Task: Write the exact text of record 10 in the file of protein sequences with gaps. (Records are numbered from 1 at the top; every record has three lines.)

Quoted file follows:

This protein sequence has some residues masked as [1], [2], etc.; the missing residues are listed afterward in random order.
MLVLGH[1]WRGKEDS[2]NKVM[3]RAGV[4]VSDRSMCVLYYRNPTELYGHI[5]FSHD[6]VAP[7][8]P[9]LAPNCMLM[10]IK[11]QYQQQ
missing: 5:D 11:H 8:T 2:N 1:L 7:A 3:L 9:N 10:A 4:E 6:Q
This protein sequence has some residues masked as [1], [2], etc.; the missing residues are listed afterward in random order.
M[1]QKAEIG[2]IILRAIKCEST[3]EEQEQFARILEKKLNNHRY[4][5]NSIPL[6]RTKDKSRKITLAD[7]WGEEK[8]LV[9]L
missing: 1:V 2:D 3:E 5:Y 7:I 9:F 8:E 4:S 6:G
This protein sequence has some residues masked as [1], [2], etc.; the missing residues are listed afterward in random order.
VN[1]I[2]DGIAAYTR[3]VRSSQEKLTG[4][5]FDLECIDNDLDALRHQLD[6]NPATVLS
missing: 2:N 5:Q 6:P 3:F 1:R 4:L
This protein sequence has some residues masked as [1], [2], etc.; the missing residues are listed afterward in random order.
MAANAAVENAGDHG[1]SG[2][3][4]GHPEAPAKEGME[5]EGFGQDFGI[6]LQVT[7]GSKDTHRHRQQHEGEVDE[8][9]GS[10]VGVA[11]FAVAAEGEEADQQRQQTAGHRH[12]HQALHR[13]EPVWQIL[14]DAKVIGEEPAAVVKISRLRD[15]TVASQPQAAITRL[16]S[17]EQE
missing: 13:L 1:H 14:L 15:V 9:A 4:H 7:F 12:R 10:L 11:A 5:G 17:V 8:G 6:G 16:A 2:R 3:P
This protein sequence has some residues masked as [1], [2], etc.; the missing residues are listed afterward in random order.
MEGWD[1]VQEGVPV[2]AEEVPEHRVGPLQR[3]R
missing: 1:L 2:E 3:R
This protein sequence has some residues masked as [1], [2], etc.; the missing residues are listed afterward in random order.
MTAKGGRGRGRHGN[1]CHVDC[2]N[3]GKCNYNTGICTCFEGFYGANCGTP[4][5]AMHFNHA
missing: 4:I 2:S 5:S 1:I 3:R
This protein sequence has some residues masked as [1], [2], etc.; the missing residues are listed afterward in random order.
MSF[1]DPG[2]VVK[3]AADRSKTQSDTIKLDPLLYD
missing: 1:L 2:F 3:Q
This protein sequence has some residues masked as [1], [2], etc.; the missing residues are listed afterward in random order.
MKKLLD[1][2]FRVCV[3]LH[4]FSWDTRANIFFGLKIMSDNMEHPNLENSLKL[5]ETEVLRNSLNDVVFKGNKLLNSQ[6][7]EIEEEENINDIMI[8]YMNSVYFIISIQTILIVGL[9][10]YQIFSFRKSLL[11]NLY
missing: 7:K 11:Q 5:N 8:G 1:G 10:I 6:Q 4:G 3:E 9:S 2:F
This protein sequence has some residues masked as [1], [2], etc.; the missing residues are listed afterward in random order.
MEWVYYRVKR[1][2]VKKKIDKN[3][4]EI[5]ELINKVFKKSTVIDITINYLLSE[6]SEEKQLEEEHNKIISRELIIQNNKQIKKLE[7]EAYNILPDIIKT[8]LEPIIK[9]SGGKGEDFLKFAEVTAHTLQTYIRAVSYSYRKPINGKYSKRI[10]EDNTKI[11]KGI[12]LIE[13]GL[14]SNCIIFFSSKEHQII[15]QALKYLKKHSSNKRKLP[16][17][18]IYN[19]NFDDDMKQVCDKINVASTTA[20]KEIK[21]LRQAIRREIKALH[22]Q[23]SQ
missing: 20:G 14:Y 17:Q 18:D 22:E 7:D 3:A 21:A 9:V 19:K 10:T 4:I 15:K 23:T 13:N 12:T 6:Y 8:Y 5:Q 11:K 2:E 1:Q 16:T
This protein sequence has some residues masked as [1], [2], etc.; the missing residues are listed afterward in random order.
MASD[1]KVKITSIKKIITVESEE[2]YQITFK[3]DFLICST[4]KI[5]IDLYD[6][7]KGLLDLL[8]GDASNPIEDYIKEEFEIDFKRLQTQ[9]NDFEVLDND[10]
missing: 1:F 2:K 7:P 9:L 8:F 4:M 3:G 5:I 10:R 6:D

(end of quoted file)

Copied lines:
This protein sequence has some residues masked as [1], [2], etc.; the missing residues are listed afterward in random order.
MASD[1]KVKITSIKKIITVESEE[2]YQITFK[3]DFLICST[4]KI[5]IDLYD[6][7]KGLLDLL[8]GDASNPIEDYIKEEFEIDFKRLQTQ[9]NDFEVLDND[10]
missing: 1:F 2:K 7:P 9:L 8:F 4:M 3:G 5:I 10:R 6:D